During the district's Nov. 29 board meeting, after a proposed $595 million bond for the district failed, the board requested a districtwide boundary study to explore possibilities around restructuring or consolidating boundaries and evaluating school buildings for potential closure, Alpine School District spokesman David Stephenson said.
In early December, the district sent a letter to parents notifying them that since the proposed bond failed, the district would be initiating a boundary study that could result in potential closures.
Stephenson said all buildings the district aimed to address through the bond funds are on the Utah K-12 Public Schools Unreinforced Masonry Inventory, making the buildings seismically unsafe in the event of an earthquake.
The aforementioned elementary schools made their way onto the unreinforced masonry inventory and are considered for closure.
On March 1, the district sent an email to parents and city mayors, councils and administrators, notifying them that the five elementary schools were being considered for closure and/or boundary adjustments and starting the 120-day notice period prior to the closure of any schools, as required by Utah Code.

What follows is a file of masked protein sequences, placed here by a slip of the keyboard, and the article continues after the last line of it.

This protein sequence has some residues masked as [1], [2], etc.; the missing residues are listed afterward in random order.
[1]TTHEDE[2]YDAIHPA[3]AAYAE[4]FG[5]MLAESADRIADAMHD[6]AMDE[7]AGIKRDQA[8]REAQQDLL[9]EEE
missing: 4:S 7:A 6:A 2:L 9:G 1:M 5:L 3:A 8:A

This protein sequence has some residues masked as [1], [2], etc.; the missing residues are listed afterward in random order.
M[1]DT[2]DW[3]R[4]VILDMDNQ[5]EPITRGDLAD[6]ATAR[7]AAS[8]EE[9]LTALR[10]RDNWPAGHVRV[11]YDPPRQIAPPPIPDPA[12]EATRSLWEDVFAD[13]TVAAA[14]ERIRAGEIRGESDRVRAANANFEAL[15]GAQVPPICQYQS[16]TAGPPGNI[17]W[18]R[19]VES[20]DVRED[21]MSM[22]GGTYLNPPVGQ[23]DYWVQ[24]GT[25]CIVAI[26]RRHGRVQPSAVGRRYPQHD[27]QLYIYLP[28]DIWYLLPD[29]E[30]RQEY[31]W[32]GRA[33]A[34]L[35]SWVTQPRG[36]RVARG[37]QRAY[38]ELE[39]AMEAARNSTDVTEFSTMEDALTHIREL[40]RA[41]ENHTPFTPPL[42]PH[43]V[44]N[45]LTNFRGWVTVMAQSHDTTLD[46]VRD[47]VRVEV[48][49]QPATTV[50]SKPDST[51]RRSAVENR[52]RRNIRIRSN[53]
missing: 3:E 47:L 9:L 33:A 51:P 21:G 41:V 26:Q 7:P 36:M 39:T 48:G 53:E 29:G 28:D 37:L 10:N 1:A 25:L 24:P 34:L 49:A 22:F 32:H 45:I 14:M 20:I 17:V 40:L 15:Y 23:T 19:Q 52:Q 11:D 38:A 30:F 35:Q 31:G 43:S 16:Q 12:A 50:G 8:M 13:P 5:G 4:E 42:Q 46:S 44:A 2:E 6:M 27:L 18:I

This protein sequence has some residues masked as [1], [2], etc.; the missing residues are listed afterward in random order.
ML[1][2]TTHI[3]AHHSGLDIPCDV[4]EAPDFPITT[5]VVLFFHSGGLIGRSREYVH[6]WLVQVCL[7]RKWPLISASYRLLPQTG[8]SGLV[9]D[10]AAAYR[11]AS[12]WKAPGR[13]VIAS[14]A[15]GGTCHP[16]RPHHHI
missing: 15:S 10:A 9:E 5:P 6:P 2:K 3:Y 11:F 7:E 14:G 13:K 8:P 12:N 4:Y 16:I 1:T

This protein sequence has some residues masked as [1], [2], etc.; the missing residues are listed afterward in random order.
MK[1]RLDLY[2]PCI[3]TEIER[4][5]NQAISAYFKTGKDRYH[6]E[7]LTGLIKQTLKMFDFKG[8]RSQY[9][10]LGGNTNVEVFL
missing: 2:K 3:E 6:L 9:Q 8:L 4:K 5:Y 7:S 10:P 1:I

However, the lawsuit claims that at a Feb. 28 board meeting, the board "voted to close Sharon, Windsor, Valley View, Lindon and Lehi elementary schools and implement the associated boundary and program changes to be effective in the '23-24 school year."
Alpine School District to explore closure of 2 schools, 3 others postponed
Citizens on Tuesday strongly urged the Alpine School District to reconsider its proposal to close five elementary schools due to seismic issues.
"On Feb. 28, they voted their final vote to close the five elementary schools. So before March 1, which is the notification date that they're (Alpine School District) now going with," Alba said.
Seemingly, a bulk of the disagreement between the plaintiffs and the district can be traced to the Feb. 28 board meeting, when board member Joylin Lincoln made a motion "that the board of education direct staff to begin a formal process, in accordance with state statutory requirements, of closing Sharon, Windsor, Valley View, Lindon and Lehi elementary schools and implement the associated boundary and program changes to be effective in the '23-24 school year."